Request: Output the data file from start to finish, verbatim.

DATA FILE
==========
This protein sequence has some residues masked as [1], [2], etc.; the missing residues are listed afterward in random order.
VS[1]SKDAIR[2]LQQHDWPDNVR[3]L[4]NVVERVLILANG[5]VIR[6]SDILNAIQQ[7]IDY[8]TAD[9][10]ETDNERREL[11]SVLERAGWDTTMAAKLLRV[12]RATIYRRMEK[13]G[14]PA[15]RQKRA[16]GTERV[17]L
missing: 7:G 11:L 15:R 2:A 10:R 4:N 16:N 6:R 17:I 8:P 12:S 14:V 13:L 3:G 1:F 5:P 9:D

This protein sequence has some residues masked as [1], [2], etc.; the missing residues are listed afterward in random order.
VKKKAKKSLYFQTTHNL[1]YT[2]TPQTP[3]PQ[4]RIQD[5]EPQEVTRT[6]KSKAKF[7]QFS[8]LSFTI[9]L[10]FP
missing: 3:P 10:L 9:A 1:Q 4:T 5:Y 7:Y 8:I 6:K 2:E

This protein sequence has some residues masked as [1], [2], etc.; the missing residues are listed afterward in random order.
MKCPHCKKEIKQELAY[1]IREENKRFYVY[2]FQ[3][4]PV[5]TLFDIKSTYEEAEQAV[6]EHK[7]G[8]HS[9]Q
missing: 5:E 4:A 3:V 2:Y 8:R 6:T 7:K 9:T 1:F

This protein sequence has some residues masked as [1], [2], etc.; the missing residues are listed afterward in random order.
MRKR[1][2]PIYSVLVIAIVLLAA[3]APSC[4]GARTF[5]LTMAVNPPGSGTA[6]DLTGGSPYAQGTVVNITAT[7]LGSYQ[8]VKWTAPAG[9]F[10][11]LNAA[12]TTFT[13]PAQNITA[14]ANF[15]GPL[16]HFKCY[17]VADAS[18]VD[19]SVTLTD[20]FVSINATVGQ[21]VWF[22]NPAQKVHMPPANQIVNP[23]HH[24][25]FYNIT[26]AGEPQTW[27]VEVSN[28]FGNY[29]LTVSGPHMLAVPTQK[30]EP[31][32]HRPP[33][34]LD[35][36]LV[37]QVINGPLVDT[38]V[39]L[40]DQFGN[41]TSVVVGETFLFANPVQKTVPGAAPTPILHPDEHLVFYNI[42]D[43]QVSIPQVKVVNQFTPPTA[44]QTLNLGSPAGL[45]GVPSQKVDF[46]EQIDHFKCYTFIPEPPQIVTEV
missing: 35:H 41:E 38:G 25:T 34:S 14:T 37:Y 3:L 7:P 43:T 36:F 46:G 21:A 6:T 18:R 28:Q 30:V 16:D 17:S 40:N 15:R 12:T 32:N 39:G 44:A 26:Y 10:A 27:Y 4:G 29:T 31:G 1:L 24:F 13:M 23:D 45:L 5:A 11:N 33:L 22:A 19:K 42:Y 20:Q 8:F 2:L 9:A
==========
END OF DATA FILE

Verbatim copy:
This protein sequence has some residues masked as [1], [2], etc.; the missing residues are listed afterward in random order.
VS[1]SKDAIR[2]LQQHDWPDNVR[3]L[4]NVVERVLILANG[5]VIR[6]SDILNAIQQ[7]IDY[8]TAD[9][10]ETDNERREL[11]SVLERAGWDTTMAAKLLRV[12]RATIYRRMEK[13]G[14]PA[15]RQKRA[16]GTERV[17]L
missing: 7:G 11:L 15:R 2:A 10:R 4:N 16:N 6:R 17:I 8:P 12:S 14:V 13:L 3:G 1:F 5:P 9:D

This protein sequence has some residues masked as [1], [2], etc.; the missing residues are listed afterward in random order.
VKKKAKKSLYFQTTHNL[1]YT[2]TPQTP[3]PQ[4]RIQD[5]EPQEVTRT[6]KSKAKF[7]QFS[8]LSFTI[9]L[10]FP
missing: 3:P 10:L 9:A 1:Q 4:T 5:Y 7:Y 8:I 6:K 2:E

This protein sequence has some residues masked as [1], [2], etc.; the missing residues are listed afterward in random order.
MKCPHCKKEIKQELAY[1]IREENKRFYVY[2]FQ[3][4]PV[5]TLFDIKSTYEEAEQAV[6]EHK[7]G[8]HS[9]Q
missing: 5:E 4:A 3:V 2:Y 8:R 6:T 7:K 9:T 1:F

This protein sequence has some residues masked as [1], [2], etc.; the missing residues are listed afterward in random order.
MRKR[1][2]PIYSVLVIAIVLLAA[3]APSC[4]GARTF[5]LTMAVNPPGSGTA[6]DLTGGSPYAQGTVVNITAT[7]LGSYQ[8]VKWTAPAG[9]F[10][11]LNAA[12]TTFT[13]PAQNITA[14]ANF[15]GPL[16]HFKCY[17]VADAS[18]VD[19]SVTLTD[20]FVSINATVGQ[21]VWF[22]NPAQKVHMPPANQIVNP[23]HH[24][25]FYNIT[26]AGEPQTW[27]VEVSN[28]FGNY[29]LTVSGPHMLAVPTQK[30]EP[31][32]HRPP[33][34]LD[35][36]LV[37]QVINGPLVDT[38]V[39]L[40]DQFGN[41]TSVVVGETFLFANPVQKTVPGAAPTPILHPDEHLVFYNI[42]D[43]QVSIPQVKVVNQFTPPTA[44]QTLNLGSPAGL[45]GVPSQKVDF[46]EQIDHFKCYTFIPEPPQIVTEV
missing: 35:H 41:E 38:G 25:T 34:S 14:T 37:Y 3:L 7:P 43:T 36:F 46:G 21:A 6:T 18:R 28:Q 30:V 16:D 17:S 40:N 15:R 12:T 32:N 39:G 44:A 26:Y 10:A 27:Y 4:G 29:T 31:G 1:L 24:F 13:M 23:D 45:L 5:A 11:N 33:L 22:A 19:K 42:Y 20:Q 8:F 2:L 9:A